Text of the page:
Kind of Contractor Client
This articles is about the kind of contractor client you want to work for.
Appreciative of Good Efforts
Probably the most important attribute that any client could have is that he appreciates the good work that you do.
After all, you are giving your company or client the best hours of the day for 5 days a week, and sometimes more.
During that time you are often knocking yourself out to meet or beat those constant deadlines that we have in IT. You are giving it a lot of mental effort. You may even be putting yourself under strain.
However, you won‘t receive any of the benefits of the work that you do. That will go to the company and its shareholders.
You will be getting paid for doing the job – perhaps well paid.
However, money is a motivator for taking a job. It doesn‘t really motivate you once you have started.
Motivation of Contractors
One can have self-motivation, and can derive a lot of personal satisfaction for a job well done. However it also helps when someone for whom you are doing the work appreciates it as well.
Too many managers, whether project or senior managers, don‘t even say thanks.
All they do is hand out another piece of work when you have finished your current task. One wonders if they know what management is all about.
The kind of contractor client you want to work for is one who shows genuine gratitude when you have done a good job.
There is absolutely no reason why they shouldn‘t show genuine gratitude. That’s becasue you have done them a big service, which could be very helpful to their careers.
Can Walk With Kings and Paupers
Too many managers are aloof. There can be at least a couple of reasons for this. Some of them are aloof as they are very hierarchical. They don‘t see why they should hang about much with people form lower levels, who should get on with their work or face the consequences.
Others are aloof because they are a little frightened of mixing in with their workers. This can be because they fear that familiarity may breed contempt, or because they are genuinely out of their depths talking to techies.
However, the good managers have confidence enough in their own abilities to be able to roll their sleeves up occasionally on the shop floor, or to mix socially with their team.
They know that they will retain respect because of their knowledge and abilities, and not just because of their job title.
Will be in the Thick of Battle
Has anyone noticed how often that, in the thick of battle, when the project is at a crucial stage and lots of overtime and effort are needed, that management often absent themselves.
They‘ll wave goodbye in the evening with a ‘Good luck’ or ‘Keep up the good work’ to those who are staying on to sort out the problems, many of which have been created by bad management, e.g. poor scheduling.
No one wants to stay late if they can help it. That’s unless they are getting overtime of at least time and a half.
However, the good manager bites the bullet and stays. They may not be of much use, except to make the tea or get the pizzas or the fish suppers. However, it shows a commitment to the team, the people and the project.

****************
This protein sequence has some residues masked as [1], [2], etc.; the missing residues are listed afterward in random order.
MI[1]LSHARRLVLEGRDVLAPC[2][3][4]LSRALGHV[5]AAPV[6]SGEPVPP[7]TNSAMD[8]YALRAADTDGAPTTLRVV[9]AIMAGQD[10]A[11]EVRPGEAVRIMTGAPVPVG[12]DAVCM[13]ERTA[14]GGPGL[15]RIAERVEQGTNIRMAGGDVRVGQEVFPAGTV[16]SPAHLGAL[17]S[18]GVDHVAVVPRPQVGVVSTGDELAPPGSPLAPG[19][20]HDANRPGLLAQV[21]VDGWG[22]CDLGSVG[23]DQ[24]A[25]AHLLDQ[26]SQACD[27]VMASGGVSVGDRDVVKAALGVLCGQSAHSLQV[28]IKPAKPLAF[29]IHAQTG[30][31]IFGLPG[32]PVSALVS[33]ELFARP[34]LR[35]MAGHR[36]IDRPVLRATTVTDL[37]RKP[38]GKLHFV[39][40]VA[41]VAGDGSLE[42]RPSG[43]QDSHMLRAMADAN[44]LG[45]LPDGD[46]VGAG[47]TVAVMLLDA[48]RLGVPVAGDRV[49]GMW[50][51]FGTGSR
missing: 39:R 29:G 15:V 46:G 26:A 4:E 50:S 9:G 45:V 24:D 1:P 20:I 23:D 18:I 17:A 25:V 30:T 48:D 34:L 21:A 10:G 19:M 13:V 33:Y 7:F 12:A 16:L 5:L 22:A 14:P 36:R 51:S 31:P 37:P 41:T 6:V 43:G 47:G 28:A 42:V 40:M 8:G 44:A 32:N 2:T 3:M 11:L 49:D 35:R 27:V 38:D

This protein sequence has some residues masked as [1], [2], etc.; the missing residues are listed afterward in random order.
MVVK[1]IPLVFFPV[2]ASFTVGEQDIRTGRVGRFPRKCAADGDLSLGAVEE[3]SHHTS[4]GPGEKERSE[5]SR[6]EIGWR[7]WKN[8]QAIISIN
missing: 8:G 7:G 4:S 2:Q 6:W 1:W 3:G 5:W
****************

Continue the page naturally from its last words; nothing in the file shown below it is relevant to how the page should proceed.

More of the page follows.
They don‘t have to do it all the time – just at the most crucial times.
When to Stay – Kind of Contractor Client
If a system is going in on a Monday, and a good chunk of the project team are working the weekend to make sure that it goes in successfully, then the manager shouldn‘t take himself off on Friday evening, not to be heard from again until Monday morning.
He, or she, should be the kind of client who comes in for at least part of the time.
Although there may not apparently be something obvious for him or her to do, its surprising how often a management decision needs to be taken when something unexpected happens (which happens relatively often), or when management can facilitate something that needs to be done, e.g. contact the Operations Manager desperately or get hold of senior management or a key user or supplier at the weekend.
Management Not That Difficult
Managers should bear in mind one thing, and that is that they are enablers and not just bean counters. Too many project managers think that their task is just to schedule and to track against schedule, kicking anyone who falls behind.
Management is about enabling and encouraging others to work well, both individually and as a team, and to ensure the smooth running of the project by making sure that the team have everything available to them when they need it.
After compiling the initial schedule, the manager should pass the tracking of it over to a keen young graduate, and only get involved when there is a problem.
Too many managers don‘t realise, or pay lip service to the fact, that the people on the project are the key to success.
If you can get them looking forward to coming in every morning then half your job is done.
The other half is in providing them with the wherewithal to do the job when they are there, e.g. with suitable training, with co-ordination and supply of everything they need to do their job well.
In fact, most of the time the project manager is actually more of a supplier to his or her people than he or she is a customer of theirs.
That’s the kind of contractor client you want to work with.
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